So as you can see, Social Security is almost like a welfare program where benefits are determined by political considerations rather than a conventional savings program where benefits are determined by actual savings and the return on those savings.
You should also realize that there is no such thing as the "Social Security Trust Fund", despite what the politicians tell you. As the current joke goes, the Social Security Trust Fund has no trust and no funds.
This joke is a little harsh, however, because Social Security currently is running a surplus. Thanks to large numbers of working baby boomers, the government collects more in Social Security taxes than it currently pays out in benefits.
These surplus funds, however, aren't stuck in a "trust fund". When politicians use phrases like this, people assume that their money is sitting in a vault somewhere, in their name, waiting for them when they retire.
In fact the surplus is used to fund the government's current deficit. By law all surplus Social Security funds must be "invested" in non-negotiable US Treasury bonds.
These bonds are simply IOUs made out to tomorrow's retirees. The only way to pay off the obligations represented by these bonds is to tax tomorrow's workers. So when you hear the words "Social Security Trust Fund" think "higher taxes on tomorrow's workers".
This is like having a $100 IOU from a deadbeat. You can list the loan as a $100 asset on your balance sheet, but in reality it's worth less than $100 because of the deadbeat's inability to pay.
Social Security has helped many people, but it soon will be subjected to a squeeze. You're making a big mistake if you plan on relying totally on Social Security for your retirement.
And we've already begun to see the squeeze that the long-living baby boomers will place on Social Security. Social Security taxes already have increased, and benefits already have been cut.
Social Security taxes, known as payroll or FICA taxes, increased from less than 6 percent in 1976 to 7.65 percent in 1990. This rate is levied on both employees and employers so the total FICA tax is now over 15 percent of your salary.
Also, the taxable wage base grew dramatically over this time. In 1976 you paid FICA taxes on only the first $17,000 in wages. Now you pay taxes on your first $62,000 in wages.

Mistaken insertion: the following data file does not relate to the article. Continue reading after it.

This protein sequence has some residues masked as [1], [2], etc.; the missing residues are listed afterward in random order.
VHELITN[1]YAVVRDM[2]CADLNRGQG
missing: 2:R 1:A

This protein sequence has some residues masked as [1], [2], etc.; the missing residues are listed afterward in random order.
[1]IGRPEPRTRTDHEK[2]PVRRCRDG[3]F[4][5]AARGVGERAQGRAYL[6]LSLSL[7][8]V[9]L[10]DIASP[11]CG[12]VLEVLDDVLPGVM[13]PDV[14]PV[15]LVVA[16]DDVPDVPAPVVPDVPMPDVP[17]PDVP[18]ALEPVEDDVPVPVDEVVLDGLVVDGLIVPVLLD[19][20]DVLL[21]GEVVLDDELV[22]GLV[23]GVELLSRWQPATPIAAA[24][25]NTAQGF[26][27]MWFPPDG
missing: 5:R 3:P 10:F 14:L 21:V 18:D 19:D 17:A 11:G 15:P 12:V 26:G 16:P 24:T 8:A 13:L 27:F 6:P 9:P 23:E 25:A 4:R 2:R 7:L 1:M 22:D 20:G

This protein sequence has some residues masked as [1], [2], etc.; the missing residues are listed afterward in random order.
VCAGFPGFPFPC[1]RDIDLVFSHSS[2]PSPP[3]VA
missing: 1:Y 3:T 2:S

By the way FICA stands for Federal Insurance Contributions Act. But make no mistake. These are taxes, not contributions.
If you decide not to contribute this year, you'll be getting a telephone call. The IRS almost ruthlessly pursues those who don't pay their payroll taxes.
FICA taxes are also hard to avoid. There are no exemption levels as there are with income taxes. You pay FICA taxes on your first dollar of wages. Although you can defer income taxes via retirement accounts, you can't avoid paying FICA taxes, so FICA taxes hit low-income people especially hard.
Just as FICA taxes have gone up, Social Security retirement benefits have gone down. Whereas today's seniors can retire with full benefits at age 65, people born after 1960 will have to wait until age 67 before they can collect full benefits.
Retirees also probably will see a reduction in benefits as the cost-of-living adjustment is scaled back.
Finally, even the benefits you receive probably will be taxed increasingly.
In 1938 the IRS ruled that Social Security benefits were non-taxable because the original contributions were made with after-tax dollars.
But the rules changed in 1983 when Congress said that many retirees must include up to 50 percent of their Social Security benefits in their taxable income.
In 1993 the Clinton administration increased this amount to 85 percent, and the tax affects those retirees with incomes of as little as $25,000.
Although Social Security probably will remain as a source of retirement income for lower income people, middle-income people probably will see their expected benefits reduced over the next twenty years through tax increases, increasing retirement ages, and possible means testing for Social Security.
What this means is that if you're a middle-income baby boomer, you can't count on Social Security to help you maintain your current standard of living. Your best bet for a good retirement is to take advantage of the magic of compounding and retirement accounts.